Hindu Ithihasa are narratives found in Hindu texts such as the Vedic literature, epics like Mahabharata and Ramayana, the Puranas, the regional literatures like Periya Puranam. Hindu Ithihasa is also found in widely translated popular texts such as the Panchatantra and Hitopadesha, as well as Southeast Asian texts.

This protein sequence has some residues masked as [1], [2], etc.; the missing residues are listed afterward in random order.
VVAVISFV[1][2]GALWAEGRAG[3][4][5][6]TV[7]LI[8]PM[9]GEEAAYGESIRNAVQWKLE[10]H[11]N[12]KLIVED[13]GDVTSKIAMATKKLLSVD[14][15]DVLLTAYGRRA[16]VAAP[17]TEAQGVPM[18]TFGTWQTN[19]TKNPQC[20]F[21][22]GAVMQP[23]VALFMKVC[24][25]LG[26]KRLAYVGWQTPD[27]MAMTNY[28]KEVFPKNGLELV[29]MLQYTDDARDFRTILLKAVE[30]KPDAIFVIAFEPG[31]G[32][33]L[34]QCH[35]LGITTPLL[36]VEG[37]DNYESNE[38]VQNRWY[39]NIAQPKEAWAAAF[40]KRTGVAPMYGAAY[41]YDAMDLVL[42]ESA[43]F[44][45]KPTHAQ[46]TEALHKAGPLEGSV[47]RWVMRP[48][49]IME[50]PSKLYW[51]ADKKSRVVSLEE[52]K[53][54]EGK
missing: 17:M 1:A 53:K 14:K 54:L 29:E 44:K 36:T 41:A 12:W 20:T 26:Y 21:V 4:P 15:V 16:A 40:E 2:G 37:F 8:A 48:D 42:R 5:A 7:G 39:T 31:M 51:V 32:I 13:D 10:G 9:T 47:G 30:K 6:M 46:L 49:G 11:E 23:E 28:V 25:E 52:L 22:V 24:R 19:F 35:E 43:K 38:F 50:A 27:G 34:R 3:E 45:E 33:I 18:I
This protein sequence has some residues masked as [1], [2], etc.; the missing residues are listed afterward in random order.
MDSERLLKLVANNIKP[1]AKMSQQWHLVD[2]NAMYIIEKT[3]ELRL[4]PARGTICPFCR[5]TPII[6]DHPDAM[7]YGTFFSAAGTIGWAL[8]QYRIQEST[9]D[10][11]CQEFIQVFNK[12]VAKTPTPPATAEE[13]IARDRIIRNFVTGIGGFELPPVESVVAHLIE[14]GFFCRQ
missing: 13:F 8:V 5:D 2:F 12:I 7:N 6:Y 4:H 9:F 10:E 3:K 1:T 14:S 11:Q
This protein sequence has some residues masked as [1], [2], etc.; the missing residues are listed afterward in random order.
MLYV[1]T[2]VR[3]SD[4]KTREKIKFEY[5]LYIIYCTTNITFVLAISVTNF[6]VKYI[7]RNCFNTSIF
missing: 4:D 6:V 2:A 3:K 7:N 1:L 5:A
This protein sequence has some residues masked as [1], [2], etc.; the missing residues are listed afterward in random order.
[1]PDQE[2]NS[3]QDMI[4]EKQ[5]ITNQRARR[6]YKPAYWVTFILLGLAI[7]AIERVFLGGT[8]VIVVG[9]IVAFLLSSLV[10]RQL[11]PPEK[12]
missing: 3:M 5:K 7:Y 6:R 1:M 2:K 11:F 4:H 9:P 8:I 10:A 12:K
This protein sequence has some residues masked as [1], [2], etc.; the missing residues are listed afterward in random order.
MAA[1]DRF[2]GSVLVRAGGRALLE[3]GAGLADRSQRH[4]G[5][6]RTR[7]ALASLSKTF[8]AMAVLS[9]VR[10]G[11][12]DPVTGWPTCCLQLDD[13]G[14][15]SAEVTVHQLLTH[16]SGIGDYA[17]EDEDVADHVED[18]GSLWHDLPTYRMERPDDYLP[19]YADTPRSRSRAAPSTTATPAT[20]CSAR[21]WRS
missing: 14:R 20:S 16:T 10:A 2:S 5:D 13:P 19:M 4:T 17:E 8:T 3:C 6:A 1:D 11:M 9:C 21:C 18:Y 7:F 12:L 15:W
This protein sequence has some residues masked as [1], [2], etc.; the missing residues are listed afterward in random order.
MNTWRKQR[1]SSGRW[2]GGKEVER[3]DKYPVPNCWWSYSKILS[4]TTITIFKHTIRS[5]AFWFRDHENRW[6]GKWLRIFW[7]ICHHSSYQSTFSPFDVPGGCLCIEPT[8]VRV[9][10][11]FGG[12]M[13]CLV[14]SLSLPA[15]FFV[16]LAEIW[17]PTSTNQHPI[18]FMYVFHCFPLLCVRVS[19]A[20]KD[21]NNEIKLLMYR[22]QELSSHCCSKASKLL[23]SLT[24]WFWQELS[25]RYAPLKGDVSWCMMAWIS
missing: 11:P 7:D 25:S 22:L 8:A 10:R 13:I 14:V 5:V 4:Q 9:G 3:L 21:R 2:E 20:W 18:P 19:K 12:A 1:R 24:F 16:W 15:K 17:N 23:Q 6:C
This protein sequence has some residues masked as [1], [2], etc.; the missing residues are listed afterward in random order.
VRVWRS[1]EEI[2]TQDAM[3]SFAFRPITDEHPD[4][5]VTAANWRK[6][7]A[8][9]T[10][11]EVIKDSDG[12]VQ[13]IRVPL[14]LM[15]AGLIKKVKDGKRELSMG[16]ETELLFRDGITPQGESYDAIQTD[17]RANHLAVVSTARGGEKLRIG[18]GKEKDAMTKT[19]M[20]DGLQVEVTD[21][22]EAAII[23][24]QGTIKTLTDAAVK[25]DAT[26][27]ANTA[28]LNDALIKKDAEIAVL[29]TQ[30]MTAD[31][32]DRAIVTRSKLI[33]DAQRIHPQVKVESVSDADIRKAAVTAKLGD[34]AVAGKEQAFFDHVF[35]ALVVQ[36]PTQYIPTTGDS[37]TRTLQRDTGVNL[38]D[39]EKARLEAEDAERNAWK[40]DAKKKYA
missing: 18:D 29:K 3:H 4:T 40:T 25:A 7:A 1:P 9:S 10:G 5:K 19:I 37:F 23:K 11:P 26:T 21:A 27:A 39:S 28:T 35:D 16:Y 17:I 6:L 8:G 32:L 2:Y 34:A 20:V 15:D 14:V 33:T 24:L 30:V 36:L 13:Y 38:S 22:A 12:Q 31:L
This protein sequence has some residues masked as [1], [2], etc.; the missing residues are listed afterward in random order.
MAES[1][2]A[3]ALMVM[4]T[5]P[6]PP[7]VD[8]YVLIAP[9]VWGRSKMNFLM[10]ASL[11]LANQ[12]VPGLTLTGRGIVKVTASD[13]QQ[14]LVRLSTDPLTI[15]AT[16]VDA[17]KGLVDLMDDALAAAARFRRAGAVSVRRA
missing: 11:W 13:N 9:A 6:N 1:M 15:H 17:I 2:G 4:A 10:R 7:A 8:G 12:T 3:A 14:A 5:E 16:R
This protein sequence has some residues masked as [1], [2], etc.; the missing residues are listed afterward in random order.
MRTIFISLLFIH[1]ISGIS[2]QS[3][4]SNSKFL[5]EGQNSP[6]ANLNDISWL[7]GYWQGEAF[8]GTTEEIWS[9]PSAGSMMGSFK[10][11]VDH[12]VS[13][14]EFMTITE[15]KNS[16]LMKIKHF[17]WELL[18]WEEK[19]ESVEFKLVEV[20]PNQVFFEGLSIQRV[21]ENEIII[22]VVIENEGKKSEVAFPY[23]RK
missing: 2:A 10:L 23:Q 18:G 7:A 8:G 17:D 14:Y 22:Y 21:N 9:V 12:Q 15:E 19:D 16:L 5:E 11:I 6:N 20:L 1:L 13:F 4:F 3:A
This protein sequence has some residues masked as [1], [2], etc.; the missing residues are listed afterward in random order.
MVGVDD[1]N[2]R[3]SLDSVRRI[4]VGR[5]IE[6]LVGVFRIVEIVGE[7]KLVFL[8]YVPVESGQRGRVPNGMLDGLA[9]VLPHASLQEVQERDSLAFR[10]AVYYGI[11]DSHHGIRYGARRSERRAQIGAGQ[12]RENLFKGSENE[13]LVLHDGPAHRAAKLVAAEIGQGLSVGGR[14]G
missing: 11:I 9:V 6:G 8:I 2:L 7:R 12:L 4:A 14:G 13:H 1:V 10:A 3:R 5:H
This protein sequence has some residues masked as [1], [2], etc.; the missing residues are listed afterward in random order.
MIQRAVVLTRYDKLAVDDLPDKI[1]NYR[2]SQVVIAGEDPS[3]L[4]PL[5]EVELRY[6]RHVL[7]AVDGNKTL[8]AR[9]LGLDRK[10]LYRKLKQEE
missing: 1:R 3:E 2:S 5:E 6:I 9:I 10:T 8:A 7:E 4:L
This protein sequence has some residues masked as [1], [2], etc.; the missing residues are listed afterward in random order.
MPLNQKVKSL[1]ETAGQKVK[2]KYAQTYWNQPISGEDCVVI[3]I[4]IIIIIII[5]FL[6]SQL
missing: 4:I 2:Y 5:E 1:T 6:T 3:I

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- Finally, if a myth or religious custom is attested in India but not in the other IE cultures, this need not mean that the Indians have borrowed it from “pre-Aryan natives” or so. It can also mean that the other Indo-Europeans have lost what was originally a pan-IE heirloom. All of them have started by going through the same bottleneck, passing through Afghanistan, immediately plunging themselves into a very different climate from India’s permanent summer, so that they had to adopt a very different lifestyle. And as they moved on, the difference only got bigger. Of practically all IE myths attested in some IE cultures, we know that they have been lost in other (generally in most) IE cultures; it is statistically to bib expected that some myths have survived only in the Hindu tradition. And because of the full survival of Pagan religion in India plus the long centuries of literacy, it is in fact to be expected that a much higher percentage than the statistical average has only survived in India. So, probably, some myths attested only in Hinduism are purely IE, and if they are also attested in a non-IE neighbouring culture, the possibility remains that the latter has borrowed it from the Indo-Europeans.